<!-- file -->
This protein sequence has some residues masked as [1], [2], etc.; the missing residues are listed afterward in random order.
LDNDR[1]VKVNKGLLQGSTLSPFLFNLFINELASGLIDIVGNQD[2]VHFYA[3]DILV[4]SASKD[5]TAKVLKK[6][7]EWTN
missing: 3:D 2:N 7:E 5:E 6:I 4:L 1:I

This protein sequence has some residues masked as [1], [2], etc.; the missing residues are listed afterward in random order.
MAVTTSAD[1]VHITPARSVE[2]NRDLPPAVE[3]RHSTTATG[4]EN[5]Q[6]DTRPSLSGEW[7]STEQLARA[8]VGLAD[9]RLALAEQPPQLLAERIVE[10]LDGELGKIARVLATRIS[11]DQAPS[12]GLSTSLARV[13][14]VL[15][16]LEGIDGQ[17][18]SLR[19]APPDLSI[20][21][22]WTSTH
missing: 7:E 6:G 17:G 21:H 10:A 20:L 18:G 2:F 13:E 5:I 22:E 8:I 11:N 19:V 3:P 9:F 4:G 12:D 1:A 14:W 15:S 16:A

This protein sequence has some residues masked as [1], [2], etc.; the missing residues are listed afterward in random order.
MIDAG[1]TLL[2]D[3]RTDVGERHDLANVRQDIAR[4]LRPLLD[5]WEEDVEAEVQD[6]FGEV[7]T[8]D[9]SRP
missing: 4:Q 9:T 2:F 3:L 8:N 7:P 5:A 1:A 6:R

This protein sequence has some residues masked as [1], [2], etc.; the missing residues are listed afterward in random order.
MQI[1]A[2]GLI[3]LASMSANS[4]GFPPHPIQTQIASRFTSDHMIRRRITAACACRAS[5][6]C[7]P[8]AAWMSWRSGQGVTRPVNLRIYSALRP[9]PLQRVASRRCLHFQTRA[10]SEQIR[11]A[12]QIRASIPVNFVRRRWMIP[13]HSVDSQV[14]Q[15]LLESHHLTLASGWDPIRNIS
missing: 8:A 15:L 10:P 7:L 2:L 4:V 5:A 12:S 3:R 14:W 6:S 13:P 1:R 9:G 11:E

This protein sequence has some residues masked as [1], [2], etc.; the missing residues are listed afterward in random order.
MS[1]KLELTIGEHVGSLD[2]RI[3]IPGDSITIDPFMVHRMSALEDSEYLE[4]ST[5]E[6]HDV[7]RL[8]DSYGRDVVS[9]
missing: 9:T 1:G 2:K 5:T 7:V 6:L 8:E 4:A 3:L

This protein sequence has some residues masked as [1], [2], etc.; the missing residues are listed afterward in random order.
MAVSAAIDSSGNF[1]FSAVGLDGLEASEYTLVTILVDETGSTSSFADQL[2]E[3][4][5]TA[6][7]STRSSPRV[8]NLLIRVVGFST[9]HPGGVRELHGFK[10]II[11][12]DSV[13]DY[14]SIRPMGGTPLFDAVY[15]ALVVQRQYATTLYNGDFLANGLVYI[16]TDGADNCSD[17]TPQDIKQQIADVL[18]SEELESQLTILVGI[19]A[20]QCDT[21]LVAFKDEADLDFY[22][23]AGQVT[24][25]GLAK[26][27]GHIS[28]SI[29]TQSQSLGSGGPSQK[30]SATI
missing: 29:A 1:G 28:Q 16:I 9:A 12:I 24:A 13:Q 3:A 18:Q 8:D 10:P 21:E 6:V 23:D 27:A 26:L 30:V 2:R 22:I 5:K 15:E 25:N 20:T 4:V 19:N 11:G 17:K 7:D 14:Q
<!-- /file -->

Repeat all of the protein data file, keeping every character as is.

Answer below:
This protein sequence has some residues masked as [1], [2], etc.; the missing residues are listed afterward in random order.
LDNDR[1]VKVNKGLLQGSTLSPFLFNLFINELASGLIDIVGNQD[2]VHFYA[3]DILV[4]SASKD[5]TAKVLKK[6][7]EWTN
missing: 3:D 2:N 7:E 5:E 6:I 4:L 1:I

This protein sequence has some residues masked as [1], [2], etc.; the missing residues are listed afterward in random order.
MAVTTSAD[1]VHITPARSVE[2]NRDLPPAVE[3]RHSTTATG[4]EN[5]Q[6]DTRPSLSGEW[7]STEQLARA[8]VGLAD[9]RLALAEQPPQLLAERIVE[10]LDGELGKIARVLATRIS[11]DQAPS[12]GLSTSLARV[13][14]VL[15][16]LEGIDGQ[17][18]SLR[19]APPDLSI[20][21][22]WTSTH
missing: 7:E 6:G 17:G 21:H 10:A 20:L 18:G 2:F 13:E 5:I 22:E 8:I 11:N 19:V 3:P 9:F 4:G 12:D 1:A 14:W 15:S 16:A

This protein sequence has some residues masked as [1], [2], etc.; the missing residues are listed afterward in random order.
MIDAG[1]TLL[2]D[3]RTDVGERHDLANVRQDIAR[4]LRPLLD[5]WEEDVEAEVQD[6]FGEV[7]T[8]D[9]SRP
missing: 4:Q 9:T 2:F 3:L 8:N 7:P 5:A 1:A 6:R

This protein sequence has some residues masked as [1], [2], etc.; the missing residues are listed afterward in random order.
MQI[1]A[2]GLI[3]LASMSANS[4]GFPPHPIQTQIASRFTSDHMIRRRITAACACRAS[5][6]C[7]P[8]AAWMSWRSGQGVTRPVNLRIYSALRP[9]PLQRVASRRCLHFQTRA[10]SEQIR[11]A[12]QIRASIPVNFVRRRWMIP[13]HSVDSQV[14]Q[15]LLESHHLTLASGWDPIRNIS
missing: 8:A 15:L 10:P 7:L 2:L 4:V 5:A 12:S 3:R 14:W 6:S 13:P 1:R 9:G 11:E

This protein sequence has some residues masked as [1], [2], etc.; the missing residues are listed afterward in random order.
MS[1]KLELTIGEHVGSLD[2]RI[3]IPGDSITIDPFMVHRMSALEDSEYLE[4]ST[5]E[6]HDV[7]RL[8]DSYGRDVVS[9]
missing: 9:T 1:G 2:K 5:T 7:V 6:L 8:E 4:A 3:L

This protein sequence has some residues masked as [1], [2], etc.; the missing residues are listed afterward in random order.
MAVSAAIDSSGNF[1]FSAVGLDGLEASEYTLVTILVDETGSTSSFADQL[2]E[3][4][5]TA[6][7]STRSSPRV[8]NLLIRVVGFST[9]HPGGVRELHGFK[10]II[11][12]DSV[13]DY[14]SIRPMGGTPLFDAVY[15]ALVVQRQYATTLYNGDFLANGLVYI[16]TDGADNCSD[17]TPQDIKQQIADVL[18]SEELESQLTILVGI[19]A[20]QCDT[21]LVAFKDEADLDFY[22][23]AGQVT[24][25]GLAK[26][27]GHIS[28]SI[29]TQSQSLGSGGPSQK[30]SATI
missing: 29:A 1:G 28:Q 16:I 9:A 12:I 24:A 13:Q 3:A 18:Q 8:D 10:P 21:E 6:V 23:D 27:A 26:L 30:V 2:R 22:I 5:K 15:E 25:N 20:T 4:V 19:N 11:G 17:K 7:D 14:Q